Katie Colford

Give and Take

North Gallery Exhibition, Yale School of Architecture
March 28–April 9, 2022

Curation: Katie Colford, Clare Fentress, Dilara Karademir
Graphic Design: Claire Hungerford, Betty Wang

Eschewing the white-cube presentations that typically occur within architectural contexts, Give and Take—a two-week-long installation at the Yale School of Architecture’s North Gallery—is instead a participatory environment. It transforms the North Gallery into a new type of room solely for giving and receiving gifts, positing reciprocity, pleasure, and delight as key aspects of academic and intellectual life. Every School of Architecture student is invited by name to participate, and their engagement shapes the slow unfolding of the room over the course of the installation. By eliding the distinction between curator and visitor, Give and Take quietly challenges the competitive, hierarchical nature of architectural education and offers a counterpoint rooted in feminist praxes and relational aesthetics.

Sponsors: Women Faculty Forum, Yale School of Architecture Exhibitions Fund

Donors: Aldrich Contemporary Art Museum, American Folk Art Museum, Artist & Craftsman Supply, Bard Graduate Center, Beinecke Rare Book & Manuscript Library, Center for Collaborative Arts and Media, FABSCRAP, Grey Matter Books, Haas Family Arts Library, Hull’s Art Supply & Framing, Josef and Anni Albers Foundation, MoMA PS1, Noguchi Museum, Princeton Architectural Press, Princeton University Press, Schomburg Center for Research in Black Culture, University of Minnesota Press, Wadsworth Atheneum Museum of Art, Yale Center for British Art, Yale School of Architecture, Yale University Art Gallery, Yale University Library, Yale University Press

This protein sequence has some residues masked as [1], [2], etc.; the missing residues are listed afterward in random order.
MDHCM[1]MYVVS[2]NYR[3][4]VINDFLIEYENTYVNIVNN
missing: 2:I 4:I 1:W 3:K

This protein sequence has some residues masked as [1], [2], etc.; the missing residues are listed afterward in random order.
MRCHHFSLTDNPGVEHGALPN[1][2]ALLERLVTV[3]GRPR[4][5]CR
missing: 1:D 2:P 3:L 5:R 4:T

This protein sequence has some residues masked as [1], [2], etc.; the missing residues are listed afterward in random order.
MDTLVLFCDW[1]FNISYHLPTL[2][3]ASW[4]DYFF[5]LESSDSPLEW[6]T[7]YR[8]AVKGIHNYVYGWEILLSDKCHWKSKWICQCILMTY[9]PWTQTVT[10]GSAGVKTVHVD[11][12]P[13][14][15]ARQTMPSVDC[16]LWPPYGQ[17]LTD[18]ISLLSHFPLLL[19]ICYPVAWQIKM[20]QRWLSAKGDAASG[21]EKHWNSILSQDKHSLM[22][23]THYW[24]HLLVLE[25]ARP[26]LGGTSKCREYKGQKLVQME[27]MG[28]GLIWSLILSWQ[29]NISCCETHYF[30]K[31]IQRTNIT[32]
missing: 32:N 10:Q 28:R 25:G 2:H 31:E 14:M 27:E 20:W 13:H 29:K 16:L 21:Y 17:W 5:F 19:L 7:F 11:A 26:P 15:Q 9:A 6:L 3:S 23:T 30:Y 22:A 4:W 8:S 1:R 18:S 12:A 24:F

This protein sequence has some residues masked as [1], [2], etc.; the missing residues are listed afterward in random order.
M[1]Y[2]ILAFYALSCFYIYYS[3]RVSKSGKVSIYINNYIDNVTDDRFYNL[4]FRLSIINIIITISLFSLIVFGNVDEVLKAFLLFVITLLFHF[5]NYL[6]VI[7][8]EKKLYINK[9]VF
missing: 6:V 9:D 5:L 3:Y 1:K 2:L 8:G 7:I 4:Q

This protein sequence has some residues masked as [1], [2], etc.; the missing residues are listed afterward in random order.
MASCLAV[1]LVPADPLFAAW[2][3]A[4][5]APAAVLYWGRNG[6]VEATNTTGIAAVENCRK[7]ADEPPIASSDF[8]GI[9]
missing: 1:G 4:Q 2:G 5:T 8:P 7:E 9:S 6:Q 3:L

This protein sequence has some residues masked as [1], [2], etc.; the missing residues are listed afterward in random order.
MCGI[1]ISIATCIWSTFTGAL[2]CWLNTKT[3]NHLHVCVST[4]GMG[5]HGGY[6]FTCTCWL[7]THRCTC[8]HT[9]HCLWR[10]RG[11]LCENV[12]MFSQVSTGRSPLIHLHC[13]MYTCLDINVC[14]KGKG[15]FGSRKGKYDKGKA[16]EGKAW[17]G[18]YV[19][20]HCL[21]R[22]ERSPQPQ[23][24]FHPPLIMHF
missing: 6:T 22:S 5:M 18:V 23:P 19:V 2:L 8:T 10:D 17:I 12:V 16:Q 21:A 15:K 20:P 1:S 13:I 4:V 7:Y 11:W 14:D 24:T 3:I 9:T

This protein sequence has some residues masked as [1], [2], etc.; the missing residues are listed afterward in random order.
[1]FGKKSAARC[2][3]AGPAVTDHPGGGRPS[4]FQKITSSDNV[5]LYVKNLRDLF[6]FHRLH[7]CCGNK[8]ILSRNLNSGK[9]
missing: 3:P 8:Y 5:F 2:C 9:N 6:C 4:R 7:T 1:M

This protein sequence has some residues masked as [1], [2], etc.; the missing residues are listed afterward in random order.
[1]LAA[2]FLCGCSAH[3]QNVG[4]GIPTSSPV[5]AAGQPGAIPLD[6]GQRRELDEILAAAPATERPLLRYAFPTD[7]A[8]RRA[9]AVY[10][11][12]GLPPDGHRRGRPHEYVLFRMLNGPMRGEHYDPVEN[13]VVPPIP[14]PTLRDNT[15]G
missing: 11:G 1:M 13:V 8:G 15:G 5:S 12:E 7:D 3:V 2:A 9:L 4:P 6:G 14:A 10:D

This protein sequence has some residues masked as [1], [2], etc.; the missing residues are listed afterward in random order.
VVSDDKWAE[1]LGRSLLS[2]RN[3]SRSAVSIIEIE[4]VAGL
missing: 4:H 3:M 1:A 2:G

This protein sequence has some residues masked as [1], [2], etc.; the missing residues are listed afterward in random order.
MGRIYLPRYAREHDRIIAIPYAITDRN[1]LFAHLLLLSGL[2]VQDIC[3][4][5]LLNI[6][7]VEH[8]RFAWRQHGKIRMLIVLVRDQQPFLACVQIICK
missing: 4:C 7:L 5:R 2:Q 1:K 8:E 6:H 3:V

Shimmering curtains transformed the North Gallery—a student-curated space within the Yale School of Architecture Gallery—into a private room.

A vestibule beckoned the visitor inside.

The room offered color, somewhere to sit, somewhere to pause—and something more.

Within the room, namecards for every student at the school hung on rows of shelves. On the first day of the installation, a gift sat in front of each name. Gifts were replenished every day.

The room was not the only gift-giver. By the third day, the shelves were lined with objects from one student to antoher: notes, poems, marbles, rocks, paper flowers, half-eaten cookies, money, sealed packages, phone numbers—

—an informal gift economy whose circulation routes left digital tracks.

Sometimes, the room received more than a hundred visitors a day.

After two weeks, it was time for the room to say goodbye.